"I hate the Ducks,' says one Beaver; 'You feel a lot of hatred in that stadium," says another

CORVALLIS - The various degrees of emotions within Oregon State's program about rival Oregon come out in vivid color during Civil War week.

All you have to do is ask.

The ninth-ranked Ducks, winners of the last three meetings with Oregon State, are four-touchdown favorites to make it four in a row Saturday in a 12:30 p.m. match-up at Autzen Stadium.

Another loss would be unpalatable to OSU defensive end Scott Crichton.

'I hate the Ducks,' said the redshirt freshman, who was on the sidelines at Reser Stadium for last year's 37-20 defeat by the Beavers' archrivals. 'I don't like how they're flashy, they have all this new stuff ... I just don't like it. I don't like their fans, either.

'It's a big rivalry. I'm a Beaver. Is this going to be in the newspaper? Yeah, well, I've just heard stuff about them, and I keep that in mind.'

Senior linebacker Cameron Collins has heard stuff from the Duck fans, too, during his two previous visits to Autzen - as a redshirting freshman in 2007 and as a sophomore in '09.

'It's chaotic,' Collins said. 'You feel a lot of hatred in that stadium. There's a lot of name-calling, people yelling at you, even when you're not playing - when you're on the bench. You get some of that everywhere, but I don't think I've experienced it quite like I have at Autzen.

'It's one of the loudest places I've played. I like it. I like when you're the object of that hate. It's like an us-against-the-world feeling. Everybody there hates you, but you have your band of brothers, your teammates, with one common goal - to go out there and win.'

For Jordan Poyer, facing Oregon is personal - and not just because of the junior cornerback's Beaver family legacy, with grandfather Lynn Baxter (basketball) and mother Julie Poyer (softball).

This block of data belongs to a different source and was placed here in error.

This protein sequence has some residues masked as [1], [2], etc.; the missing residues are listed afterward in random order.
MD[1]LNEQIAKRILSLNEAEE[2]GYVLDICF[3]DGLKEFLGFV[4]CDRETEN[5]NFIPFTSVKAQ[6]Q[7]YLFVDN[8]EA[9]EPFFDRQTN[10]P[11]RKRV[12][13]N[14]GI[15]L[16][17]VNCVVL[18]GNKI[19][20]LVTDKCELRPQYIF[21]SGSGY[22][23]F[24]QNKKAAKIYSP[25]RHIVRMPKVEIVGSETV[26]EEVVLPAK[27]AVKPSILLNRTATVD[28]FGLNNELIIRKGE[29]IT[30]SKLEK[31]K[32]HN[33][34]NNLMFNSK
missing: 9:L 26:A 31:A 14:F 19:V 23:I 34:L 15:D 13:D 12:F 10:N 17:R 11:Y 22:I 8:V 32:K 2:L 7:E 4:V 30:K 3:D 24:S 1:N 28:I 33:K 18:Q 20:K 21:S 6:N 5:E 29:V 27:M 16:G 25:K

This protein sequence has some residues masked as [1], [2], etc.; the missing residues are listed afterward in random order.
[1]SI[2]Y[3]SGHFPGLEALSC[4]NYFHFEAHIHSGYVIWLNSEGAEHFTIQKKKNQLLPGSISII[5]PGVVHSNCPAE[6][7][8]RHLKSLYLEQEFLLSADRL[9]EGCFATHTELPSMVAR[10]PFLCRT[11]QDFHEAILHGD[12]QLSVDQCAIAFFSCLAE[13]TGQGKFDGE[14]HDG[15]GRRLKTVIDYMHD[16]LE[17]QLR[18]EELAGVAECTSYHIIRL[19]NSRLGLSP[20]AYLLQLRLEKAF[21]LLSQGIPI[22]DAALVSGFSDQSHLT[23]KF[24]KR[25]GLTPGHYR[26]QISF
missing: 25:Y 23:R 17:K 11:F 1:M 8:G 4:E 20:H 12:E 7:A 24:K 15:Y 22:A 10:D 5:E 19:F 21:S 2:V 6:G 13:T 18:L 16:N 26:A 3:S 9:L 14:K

Poyer was recruited by Oregon as a quarterback out of Astoria High and attended a UO football camp the summer after his junior year - a week after pitching in the state Class 4A championship baseball game.

'Throwing a baseball and football are two totally different elements, and I didn't do too well,' OSU's star junior cornerback said. 'After that, (the Ducks) stopped recruiting me.

'I don't like to say it, but it gives me a lot more motivation to play in this game, knowing the situation that happened. I'm more than happy to be at Oregon State. I can't ask for anything more than to be a Beaver. I'm excited to play the game this weekend.'

Poyer said he gets a condescending attitude from the Oregon players and their fans, using Cliff Harris' 'big brother/little brother' comments of a year ago as example.

'I give a lot of respect to them, but I don't like the Ducks,' he said. 'There are a lot of friends and fans of mine back home who are also Duck fans, but they don't get to see or hear the stuff I do with the Ducks.

'Coming from this state, a win Saturday would mean the world to me.'

James Rodgers has developed a friendship with Oregon tailback and fellow Texan LaMichael James.

'We met a few years ago and have had a real good relationship,' OSU's senior flanker said. 'We talk probably once a week. But we probably won't talk this week. He knows we're coming down there to play.'

In his fifth year at Oregon State, Rodgers has developed a taste for the rivalry.

'For this state, it's a big thing,' he said. 'I see why (the schools) dislike each other.'

Does he dislike the Ducks?

'It's football,' Rodgers said. 'Mostly it's for the fans, but it's for bragging rights. Both teams want to win.'

Rodgers was the hero of the 2007 Civil War game, scoring on a 25-yard run in double overtime in the Beavers' 38-31 victory at Autzen.

'It is a difficult place to play,' he said. 'The crowd is loud. It's something you have to get used to. Other than that, it's a football field like everywhere else.'

Oregon State is a blue-collar program. Oregon, with the support of Nike founder Phil Knight, is much about bling and flash and state-of-the-art facilities. Does that make OSU quarterback Sean Mannion have disdain for the Ducks?

'I like everything we've got here,' said the redshirt freshman, not one to contribute to bulletin-board material.

Coach Mike Riley grew up as a Beaver fan, the son of former OSU assistant coach Bud Riley. The junior Riley smiles when asked if he hates the Ducks.

'I hate to lose to the Ducks,' the OSU coach said. 'I have a lot of respect for a lot of people who have coached at their school, going back to Rich Brooks, a former Beaver, who did a great job with that program. I've known Mike (Bellotti) and I know Chip (Kelly) well now. To hate to lose to them doesn't have anything to do with the respect you have for their program.'

Riley and Kelly, in fact, form a mutual-admiration society.

'It starts with respect for what he's doing,' Riley said of Oregon's head coach. 'He's a ball coach. I like him a lot. His focus is football, and he has done a great job with his program. We don't see each other a lot, but when we do, I appreciate and like him.'

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